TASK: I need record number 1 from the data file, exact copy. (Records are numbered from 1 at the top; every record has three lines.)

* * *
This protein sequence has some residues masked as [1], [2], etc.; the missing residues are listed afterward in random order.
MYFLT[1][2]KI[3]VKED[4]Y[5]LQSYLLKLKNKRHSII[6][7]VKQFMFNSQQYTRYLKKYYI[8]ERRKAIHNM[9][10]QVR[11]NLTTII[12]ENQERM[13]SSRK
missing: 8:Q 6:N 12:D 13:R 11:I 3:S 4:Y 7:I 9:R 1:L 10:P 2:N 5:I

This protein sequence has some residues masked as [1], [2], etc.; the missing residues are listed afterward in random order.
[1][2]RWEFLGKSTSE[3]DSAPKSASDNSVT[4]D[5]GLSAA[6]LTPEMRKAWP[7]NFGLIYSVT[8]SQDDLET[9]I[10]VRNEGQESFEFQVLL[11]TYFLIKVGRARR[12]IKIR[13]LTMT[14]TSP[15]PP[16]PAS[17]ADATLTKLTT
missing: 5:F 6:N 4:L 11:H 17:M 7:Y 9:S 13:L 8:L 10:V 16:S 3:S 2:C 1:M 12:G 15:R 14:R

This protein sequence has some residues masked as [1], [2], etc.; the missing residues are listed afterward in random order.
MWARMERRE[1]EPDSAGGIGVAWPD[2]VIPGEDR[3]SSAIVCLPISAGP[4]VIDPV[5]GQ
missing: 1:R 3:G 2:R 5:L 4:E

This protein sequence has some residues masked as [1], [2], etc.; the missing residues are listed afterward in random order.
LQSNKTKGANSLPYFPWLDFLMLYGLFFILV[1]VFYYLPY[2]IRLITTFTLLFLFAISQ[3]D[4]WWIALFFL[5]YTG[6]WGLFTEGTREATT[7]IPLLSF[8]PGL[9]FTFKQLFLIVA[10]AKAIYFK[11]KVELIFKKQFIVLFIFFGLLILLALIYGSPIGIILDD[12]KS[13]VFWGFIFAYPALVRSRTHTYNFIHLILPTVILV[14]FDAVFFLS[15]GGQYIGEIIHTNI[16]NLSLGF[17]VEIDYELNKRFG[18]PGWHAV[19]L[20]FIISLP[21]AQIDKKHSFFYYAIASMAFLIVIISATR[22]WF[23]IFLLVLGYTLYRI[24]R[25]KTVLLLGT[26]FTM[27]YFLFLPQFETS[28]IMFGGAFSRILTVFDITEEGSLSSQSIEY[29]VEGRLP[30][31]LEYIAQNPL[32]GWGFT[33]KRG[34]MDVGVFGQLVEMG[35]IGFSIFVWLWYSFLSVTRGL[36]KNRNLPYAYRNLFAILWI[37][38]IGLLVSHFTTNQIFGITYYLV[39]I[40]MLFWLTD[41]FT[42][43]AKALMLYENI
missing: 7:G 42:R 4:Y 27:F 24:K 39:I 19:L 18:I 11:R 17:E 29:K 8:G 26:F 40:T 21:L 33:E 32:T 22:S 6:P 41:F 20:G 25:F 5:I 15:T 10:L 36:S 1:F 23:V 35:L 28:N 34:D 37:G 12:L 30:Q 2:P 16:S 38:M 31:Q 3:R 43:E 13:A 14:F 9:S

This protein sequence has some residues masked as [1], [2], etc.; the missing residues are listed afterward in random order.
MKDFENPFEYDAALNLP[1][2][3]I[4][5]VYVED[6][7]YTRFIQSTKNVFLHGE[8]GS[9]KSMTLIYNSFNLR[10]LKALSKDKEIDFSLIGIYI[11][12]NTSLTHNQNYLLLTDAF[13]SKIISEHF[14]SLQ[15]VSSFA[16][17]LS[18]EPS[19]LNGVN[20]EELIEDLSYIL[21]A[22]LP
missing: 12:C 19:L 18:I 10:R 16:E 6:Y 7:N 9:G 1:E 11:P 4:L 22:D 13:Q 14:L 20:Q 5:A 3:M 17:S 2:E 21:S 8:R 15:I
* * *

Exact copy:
This protein sequence has some residues masked as [1], [2], etc.; the missing residues are listed afterward in random order.
MYFLT[1][2]KI[3]VKED[4]Y[5]LQSYLLKLKNKRHSII[6][7]VKQFMFNSQQYTRYLKKYYI[8]ERRKAIHNM[9][10]QVR[11]NLTTII[12]ENQERM[13]SSRK
missing: 8:Q 6:N 12:D 13:R 11:I 3:S 4:Y 7:I 9:R 1:L 10:P 2:N 5:I